oh, yeah, I guess we both concur then
I agree with your statement.
What the heck was all that about then? You guys agreed to agree
haha I agree!
I am just going to keep them the same speeds and be done with it because I am only transferring about ~200 bytes once on every powerup and thats it.
PS everyone check out @Mr_John_Smith new dSpin stepper driver its pretty lit
Yes, I agree that we agreed to agree.
It would be interesting to see if everything is OK at 300KHZ, the minimum maximum speed of the devices.
While I have all of your attentions, how can I display 00.00 to my screen… been using double.ToString(“F”) which works great until the number being printed is a 0 because then it is printed as 0.00 which looks weird. The user needs to know that the 4th digit is still there to move the cursor over
I’ll run it at 300 just to appease your curiosity.
Would not 3.0 also give same problem?
double x = 0.00;
string ts = x.ToString(“F”);
if (ts.Length == 4) ts = “0” + ts;
I tried all these different format specifiers but none of them were supported. Also I would love to see all of the format specifiers that are supported if anyone knows where they are.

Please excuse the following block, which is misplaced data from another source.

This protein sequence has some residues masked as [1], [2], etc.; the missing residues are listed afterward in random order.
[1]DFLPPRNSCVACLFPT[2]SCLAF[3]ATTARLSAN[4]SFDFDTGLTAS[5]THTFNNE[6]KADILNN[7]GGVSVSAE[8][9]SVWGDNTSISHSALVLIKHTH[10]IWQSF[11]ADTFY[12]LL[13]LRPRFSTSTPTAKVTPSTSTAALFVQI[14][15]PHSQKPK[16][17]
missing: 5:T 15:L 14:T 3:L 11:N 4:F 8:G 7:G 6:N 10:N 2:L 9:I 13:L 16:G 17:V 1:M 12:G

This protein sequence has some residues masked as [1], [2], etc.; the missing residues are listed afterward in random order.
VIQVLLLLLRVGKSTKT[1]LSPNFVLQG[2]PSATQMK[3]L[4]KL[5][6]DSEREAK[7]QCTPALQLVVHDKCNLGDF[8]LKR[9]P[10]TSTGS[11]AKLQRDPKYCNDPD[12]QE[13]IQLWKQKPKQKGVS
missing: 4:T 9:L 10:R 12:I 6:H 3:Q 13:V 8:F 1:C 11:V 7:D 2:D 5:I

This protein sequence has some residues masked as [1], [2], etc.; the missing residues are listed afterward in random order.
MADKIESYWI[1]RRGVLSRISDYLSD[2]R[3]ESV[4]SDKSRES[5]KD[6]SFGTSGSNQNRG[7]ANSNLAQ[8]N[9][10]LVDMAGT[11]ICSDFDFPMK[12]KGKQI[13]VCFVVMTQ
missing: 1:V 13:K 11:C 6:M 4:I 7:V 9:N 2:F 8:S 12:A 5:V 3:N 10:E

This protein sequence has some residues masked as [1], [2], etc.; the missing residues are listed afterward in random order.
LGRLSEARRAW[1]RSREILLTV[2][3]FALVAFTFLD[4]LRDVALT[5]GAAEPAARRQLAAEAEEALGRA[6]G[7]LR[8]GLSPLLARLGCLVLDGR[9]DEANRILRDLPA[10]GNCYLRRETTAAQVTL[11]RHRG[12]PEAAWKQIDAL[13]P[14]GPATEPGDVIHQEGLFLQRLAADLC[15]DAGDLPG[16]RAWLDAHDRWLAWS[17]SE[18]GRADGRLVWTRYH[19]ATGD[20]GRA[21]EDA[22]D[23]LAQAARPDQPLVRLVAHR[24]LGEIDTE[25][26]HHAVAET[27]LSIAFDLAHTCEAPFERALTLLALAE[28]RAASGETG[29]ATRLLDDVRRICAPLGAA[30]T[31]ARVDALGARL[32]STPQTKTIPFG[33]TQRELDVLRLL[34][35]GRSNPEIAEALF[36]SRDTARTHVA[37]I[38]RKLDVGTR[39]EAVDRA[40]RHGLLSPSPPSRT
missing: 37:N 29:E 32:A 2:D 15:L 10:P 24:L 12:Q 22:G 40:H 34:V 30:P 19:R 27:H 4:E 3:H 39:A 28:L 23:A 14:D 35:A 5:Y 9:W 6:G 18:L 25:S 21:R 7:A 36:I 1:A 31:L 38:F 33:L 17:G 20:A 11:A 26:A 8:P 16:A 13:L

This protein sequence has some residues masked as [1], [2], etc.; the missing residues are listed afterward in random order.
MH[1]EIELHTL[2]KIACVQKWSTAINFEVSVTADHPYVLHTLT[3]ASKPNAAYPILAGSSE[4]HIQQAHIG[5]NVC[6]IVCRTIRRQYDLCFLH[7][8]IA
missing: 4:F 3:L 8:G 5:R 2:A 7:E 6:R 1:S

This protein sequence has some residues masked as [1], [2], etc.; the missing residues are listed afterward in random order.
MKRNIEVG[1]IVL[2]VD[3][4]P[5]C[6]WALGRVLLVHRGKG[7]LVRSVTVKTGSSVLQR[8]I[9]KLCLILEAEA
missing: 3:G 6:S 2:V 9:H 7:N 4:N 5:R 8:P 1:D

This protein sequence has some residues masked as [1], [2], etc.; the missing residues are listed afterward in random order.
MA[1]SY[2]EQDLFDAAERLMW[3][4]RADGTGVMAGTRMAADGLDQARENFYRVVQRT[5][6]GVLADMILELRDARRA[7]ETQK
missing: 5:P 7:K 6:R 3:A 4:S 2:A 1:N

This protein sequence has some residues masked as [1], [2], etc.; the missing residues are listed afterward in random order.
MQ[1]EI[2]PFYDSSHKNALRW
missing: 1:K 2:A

This works though:
double zero = 0.0; string intermediate = zero.ToString("F2"); string result = "0" + intermediate; Debug.Print(result);
So if you like this workaround you may want to consider StringBuilder if it’s an option. I never work with strings but apparently they can slow down performance when not concatenating with StringBuilder.
You would have to decide how to handle negatives and what the range of possible values is.
I’m imaging it could be -9.99 through 99.99 and if a value is > 0. AND < 10.0 then you tack on a leading 0.
EDIT: or test for length… Mike’s got the better idea.
Thanks guys, I was thinking the same thing but wasn’t sure if maybe someone new of a format specifier that would account for this. And yes Mike you are right, 3.0 and such gives the same problem I don’t know why I said it was just 0